Written by Anonymous
It breaks my heart to see this new hashtag taking over the internet. It’s like every woman has taken her bandage off to expose an open wound. It’s impossible to ignore, yet I know that for her, ignoring it was never an option. Women carry the pain of these wounds with them throughout their lives. Some start to heal a bit, if they are left alone. Others are cut open again and again until, eventually, they cease to heal and the bandage does no good.
I, too, have a wound. And I wish I could stand with my fellow women and declare #MeToo for the world to see. I wish people knew that even I, a covered woman, a Muslim woman, a sheltered woman, have a wound as well. But I can’t.
Shame is a strange feeling; it’s nearly impossible to shake off once it sets in. I don’t know why it crept up now, of all times. Is it because I think there’s something I could have done to protect myself? I wasn’t acting provocatively when that stranger honked at me as I walked by. I wasn’t wearing anything sexy when that boy touched me in a way that made me feel uncomfortable. I was merely minding my own business when the man in the car next to mine made me fear that I was about to be followed home.
So why am I feeling ashamed to say #MeToo? What have I done wrong? What do I have to hide?
Why should I be the one to cower in shame when they should be the ones who feel that way? But I wonder, will they ever feel shame for their actions? Will there ever be a day when they feel genuine guilt? Or at least boldly called out for what they do? Even a simple, “Hey man, that’s not right. Leave her alone,” would suffice. Maybe he still wouldn’t feel guilty then, either. But at least he would know that his behavior is not going unnoticed. Maybe he would fear that someone who looks like him would be on my side.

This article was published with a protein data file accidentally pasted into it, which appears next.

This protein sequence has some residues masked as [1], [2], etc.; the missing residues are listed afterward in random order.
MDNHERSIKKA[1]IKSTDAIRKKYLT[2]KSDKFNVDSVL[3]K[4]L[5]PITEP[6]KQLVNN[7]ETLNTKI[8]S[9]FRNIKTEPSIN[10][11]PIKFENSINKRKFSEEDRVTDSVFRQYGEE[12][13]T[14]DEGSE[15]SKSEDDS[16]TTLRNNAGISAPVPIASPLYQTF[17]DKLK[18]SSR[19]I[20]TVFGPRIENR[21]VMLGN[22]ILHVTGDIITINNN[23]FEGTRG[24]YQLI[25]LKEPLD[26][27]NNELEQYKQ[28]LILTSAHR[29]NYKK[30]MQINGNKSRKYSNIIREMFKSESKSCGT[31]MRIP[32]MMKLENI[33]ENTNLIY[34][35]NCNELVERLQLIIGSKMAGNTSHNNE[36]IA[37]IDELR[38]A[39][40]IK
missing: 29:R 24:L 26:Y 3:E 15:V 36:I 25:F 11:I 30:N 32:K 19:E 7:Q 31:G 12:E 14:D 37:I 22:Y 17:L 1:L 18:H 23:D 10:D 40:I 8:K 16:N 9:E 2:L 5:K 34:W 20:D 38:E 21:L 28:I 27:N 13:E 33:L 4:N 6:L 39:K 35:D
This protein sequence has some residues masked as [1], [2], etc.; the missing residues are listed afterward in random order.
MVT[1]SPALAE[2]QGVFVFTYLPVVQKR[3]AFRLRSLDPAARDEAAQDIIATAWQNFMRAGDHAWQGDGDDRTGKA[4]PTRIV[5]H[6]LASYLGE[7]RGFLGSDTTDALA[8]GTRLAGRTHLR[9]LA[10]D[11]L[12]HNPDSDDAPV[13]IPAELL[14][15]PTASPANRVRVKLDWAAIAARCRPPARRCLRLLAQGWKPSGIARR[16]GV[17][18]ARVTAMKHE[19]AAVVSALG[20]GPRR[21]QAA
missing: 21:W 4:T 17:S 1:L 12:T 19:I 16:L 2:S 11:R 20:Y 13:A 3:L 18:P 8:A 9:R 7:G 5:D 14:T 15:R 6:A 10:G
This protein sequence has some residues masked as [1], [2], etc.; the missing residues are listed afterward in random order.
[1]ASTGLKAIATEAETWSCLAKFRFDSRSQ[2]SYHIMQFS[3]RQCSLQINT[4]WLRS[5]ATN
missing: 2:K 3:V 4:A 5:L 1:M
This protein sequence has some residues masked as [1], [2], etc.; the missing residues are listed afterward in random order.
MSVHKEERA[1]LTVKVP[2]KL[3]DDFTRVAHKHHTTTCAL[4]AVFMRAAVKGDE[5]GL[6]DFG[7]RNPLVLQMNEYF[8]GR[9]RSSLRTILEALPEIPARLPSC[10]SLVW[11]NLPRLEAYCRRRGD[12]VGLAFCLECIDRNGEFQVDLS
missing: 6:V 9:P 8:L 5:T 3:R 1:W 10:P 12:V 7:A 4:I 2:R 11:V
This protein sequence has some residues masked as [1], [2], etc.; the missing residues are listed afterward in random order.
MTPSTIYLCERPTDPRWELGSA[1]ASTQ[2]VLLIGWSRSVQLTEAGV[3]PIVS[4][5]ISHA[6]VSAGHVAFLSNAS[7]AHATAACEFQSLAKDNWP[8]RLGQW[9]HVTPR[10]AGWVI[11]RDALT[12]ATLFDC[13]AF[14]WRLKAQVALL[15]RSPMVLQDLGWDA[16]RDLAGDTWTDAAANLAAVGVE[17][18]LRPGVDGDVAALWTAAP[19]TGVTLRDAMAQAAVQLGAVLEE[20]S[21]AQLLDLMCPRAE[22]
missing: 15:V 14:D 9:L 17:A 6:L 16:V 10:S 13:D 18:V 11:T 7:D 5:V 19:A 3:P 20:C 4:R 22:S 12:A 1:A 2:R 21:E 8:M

But I’m still waiting for that day. I’m sure it’s happening somewhere, but it has yet to happen in my life. And that’s why the shame has fallen on me, instead. I carry it around like a weight on my back. It makes it impossible for me to speak up. Maybe no one will hear me. Maybe no one will believe me. Maybe they’ll think it’s my fault. Maybe they’ll think I’m just trying to seek attention. Or maybe they’ll think it’s no big deal.
I am proud of the women who have been able to speak up. I want to say, I believe you. What was done to you, however big or small, was terrible. And I’m sorry that I can’t join you in this fight. This weight is making it difficult for me to stand up for myself. Thank you for standing up for me.
For now, I can only say it here, as a nameless, faceless being – just as I was every time it happened to me: #MeToo.
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